Plaintiff's arguments that the deed of trust is invalid and unenforceable because it has been "separated" from the underlying note are similarly without merit. See Doc. No. 2 ¶¶ 6(b), 6(d). Courts in this district have rejected similar claims based on the alleged separation of a note from the deed of trust. See, e.g., Parker v. Deutsche Bank Nat'l Trust Co., No. WMN-12-3358, 2013 WL 1390004, at *2-3 (D. Md. Apr. 3, 2013). Although Plaintiff presents no facts indicating that his loan was securitized, he appears to object to securitization in general. See Doc. No. 2 ¶ 6(d). Even assuming that his loan was securitized, Plaintiff has presented no basis for the Court to declare the deed of trust invalid or unenforceable. See, e.g., Edokobi v. Greenpoint Mortg. Funding, No. JFM-13-288, 2013 U.S. Dist. LEXIS 45782, at *2 (D. Md. Mar. 29, 2013) ("Securitization of mortgages is not illegal."); Suss v. JP Morgan Chase Bank, N.A., No. WMN-09-1627, 2010 WL 2733097, at *5 (D. Md. July 9, 2010) ("The various arguments that Plaintiff advances to support his theory that the securitization rendered the Note unenforceable are also without legal support.").[3] Therefore, Plaintiff has failed to state a plausible claim for relief based on the alleged separation of the note from the deed of trust or the securitization of his loan.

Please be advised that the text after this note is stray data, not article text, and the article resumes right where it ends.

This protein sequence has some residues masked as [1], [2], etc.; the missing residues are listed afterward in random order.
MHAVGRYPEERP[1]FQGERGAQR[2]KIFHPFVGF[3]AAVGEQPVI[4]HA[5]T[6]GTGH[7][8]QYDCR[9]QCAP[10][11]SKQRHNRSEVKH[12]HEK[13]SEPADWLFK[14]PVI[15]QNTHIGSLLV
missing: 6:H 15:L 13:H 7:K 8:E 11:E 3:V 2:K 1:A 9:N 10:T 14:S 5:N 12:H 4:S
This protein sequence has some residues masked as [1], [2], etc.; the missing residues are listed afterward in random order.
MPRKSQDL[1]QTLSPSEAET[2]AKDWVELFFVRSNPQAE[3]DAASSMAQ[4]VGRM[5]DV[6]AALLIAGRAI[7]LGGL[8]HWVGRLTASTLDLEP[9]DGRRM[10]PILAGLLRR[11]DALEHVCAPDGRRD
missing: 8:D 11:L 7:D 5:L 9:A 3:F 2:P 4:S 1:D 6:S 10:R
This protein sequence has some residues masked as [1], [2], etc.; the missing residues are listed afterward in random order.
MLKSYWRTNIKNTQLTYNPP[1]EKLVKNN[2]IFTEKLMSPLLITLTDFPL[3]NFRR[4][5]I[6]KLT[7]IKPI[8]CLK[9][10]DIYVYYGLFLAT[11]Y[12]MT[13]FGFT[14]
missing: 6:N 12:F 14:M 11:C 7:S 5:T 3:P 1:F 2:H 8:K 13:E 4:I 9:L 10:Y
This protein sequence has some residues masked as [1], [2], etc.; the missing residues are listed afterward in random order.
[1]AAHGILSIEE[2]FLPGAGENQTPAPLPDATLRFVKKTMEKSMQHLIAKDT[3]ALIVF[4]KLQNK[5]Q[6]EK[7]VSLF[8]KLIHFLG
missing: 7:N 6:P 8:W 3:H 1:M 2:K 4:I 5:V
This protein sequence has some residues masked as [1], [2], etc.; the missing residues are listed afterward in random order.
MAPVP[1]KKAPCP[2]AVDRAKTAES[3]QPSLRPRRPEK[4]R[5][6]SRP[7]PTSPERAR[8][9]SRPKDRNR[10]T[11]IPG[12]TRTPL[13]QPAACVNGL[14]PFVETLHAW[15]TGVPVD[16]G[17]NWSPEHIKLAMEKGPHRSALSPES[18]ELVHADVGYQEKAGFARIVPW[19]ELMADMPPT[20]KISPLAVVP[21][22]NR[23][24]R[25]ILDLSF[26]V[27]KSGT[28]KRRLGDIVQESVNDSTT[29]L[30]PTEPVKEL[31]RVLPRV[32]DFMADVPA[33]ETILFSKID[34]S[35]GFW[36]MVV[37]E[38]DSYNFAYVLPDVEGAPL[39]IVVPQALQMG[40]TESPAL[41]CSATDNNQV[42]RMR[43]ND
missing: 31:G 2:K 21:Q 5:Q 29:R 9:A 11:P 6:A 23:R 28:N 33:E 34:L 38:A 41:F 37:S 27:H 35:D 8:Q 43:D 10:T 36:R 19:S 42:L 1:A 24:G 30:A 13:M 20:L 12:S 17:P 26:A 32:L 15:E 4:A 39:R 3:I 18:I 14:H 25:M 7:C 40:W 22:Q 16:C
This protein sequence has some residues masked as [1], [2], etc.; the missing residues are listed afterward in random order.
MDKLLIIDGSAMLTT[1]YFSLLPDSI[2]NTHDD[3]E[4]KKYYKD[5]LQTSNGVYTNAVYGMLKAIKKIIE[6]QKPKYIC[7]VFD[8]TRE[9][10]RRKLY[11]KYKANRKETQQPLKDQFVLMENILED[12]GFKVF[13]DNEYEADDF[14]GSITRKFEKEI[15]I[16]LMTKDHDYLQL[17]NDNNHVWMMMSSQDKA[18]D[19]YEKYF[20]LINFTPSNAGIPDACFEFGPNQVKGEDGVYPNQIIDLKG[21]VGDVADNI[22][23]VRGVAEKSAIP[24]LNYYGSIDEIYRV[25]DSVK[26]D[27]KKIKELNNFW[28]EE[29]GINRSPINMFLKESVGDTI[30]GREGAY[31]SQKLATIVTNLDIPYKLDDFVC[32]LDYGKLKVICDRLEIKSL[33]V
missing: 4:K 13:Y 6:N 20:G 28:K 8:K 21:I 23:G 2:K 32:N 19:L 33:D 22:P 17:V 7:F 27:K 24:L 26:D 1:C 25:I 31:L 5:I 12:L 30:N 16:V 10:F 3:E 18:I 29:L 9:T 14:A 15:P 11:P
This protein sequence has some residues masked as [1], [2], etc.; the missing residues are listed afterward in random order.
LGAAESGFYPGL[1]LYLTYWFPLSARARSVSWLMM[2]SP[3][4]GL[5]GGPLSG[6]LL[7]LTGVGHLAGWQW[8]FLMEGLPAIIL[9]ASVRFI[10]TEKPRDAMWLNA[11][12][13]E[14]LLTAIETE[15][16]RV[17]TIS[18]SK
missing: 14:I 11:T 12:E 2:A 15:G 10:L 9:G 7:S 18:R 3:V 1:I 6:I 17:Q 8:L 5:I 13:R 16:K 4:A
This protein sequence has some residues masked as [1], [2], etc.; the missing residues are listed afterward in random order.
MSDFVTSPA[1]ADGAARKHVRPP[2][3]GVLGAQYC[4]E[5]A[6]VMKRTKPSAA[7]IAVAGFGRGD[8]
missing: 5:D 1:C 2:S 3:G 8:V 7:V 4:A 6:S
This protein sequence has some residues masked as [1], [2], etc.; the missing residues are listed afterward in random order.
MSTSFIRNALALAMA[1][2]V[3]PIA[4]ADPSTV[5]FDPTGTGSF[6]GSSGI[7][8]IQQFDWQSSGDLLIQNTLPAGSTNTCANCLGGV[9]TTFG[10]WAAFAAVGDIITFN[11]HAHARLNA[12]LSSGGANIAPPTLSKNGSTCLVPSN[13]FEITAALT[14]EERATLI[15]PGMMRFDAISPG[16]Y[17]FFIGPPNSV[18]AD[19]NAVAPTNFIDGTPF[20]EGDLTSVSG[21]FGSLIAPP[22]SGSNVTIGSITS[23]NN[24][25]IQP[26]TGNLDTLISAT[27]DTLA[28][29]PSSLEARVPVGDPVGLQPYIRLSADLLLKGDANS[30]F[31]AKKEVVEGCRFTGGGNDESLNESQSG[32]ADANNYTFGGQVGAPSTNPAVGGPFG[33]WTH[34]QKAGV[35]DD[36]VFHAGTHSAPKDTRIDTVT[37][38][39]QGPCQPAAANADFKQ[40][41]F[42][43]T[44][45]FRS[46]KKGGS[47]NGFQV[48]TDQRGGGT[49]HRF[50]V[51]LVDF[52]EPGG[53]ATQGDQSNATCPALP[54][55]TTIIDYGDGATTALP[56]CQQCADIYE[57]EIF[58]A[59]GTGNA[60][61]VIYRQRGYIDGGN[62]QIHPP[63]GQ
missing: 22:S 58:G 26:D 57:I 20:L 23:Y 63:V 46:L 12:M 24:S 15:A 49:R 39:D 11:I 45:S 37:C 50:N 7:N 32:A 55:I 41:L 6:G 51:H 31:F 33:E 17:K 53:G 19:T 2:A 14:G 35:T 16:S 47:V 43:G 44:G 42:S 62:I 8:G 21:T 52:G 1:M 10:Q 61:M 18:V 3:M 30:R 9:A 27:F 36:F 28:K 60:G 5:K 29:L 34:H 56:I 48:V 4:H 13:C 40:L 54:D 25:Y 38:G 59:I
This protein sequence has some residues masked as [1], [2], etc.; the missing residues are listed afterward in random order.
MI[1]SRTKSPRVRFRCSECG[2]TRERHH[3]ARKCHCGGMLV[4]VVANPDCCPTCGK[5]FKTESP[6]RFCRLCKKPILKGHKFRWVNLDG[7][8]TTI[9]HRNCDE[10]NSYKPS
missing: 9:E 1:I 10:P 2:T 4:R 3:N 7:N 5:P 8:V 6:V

Finally, Plaintiff appears to object to the fact that there is no valid assignment of the deed of trust recorded in the land records of Prince George's County. Plaintiff's argument is without merit for multiple reasons. First, no assignment from National City Mortgage to PNC Mortgage was necessary because PNC is the successor in interest to the rights of National City Mortgage. See Md. Code, Corps. & Ass'ns § 3-114(e)(1) (as a result of merger or consolidation, "[t]he assets of each [entity] transfer to, vest in, and devolve on the successor without further act or deed"). Second, under Maryland law, "[a] deed of trust securing a negotiable promissory note cannot be transferred like a mortgage; rather, the corresponding note may be transferred, and carries with it the security provided by the deed of trust." Deutsche Bank Nat'l Trust Co. v. Brock, 63 A.3d 40, 48 (Md. 2013). Accordingly, there is no legal requirement that an assignment of a deed of trust must be recorded in Maryland. See also In re Williams, 277 B.R. 78, 81-82 (Bankr. D. Md. 2002) ("The holder of the deed of trust note (creditor) may transfer the note to another party without recording a new deed of trust or other instrument of conveyance in the Land Records."). For these reasons, Plaintiff has failed to state a plausible claim for relief, and his Complaint must be dismissed.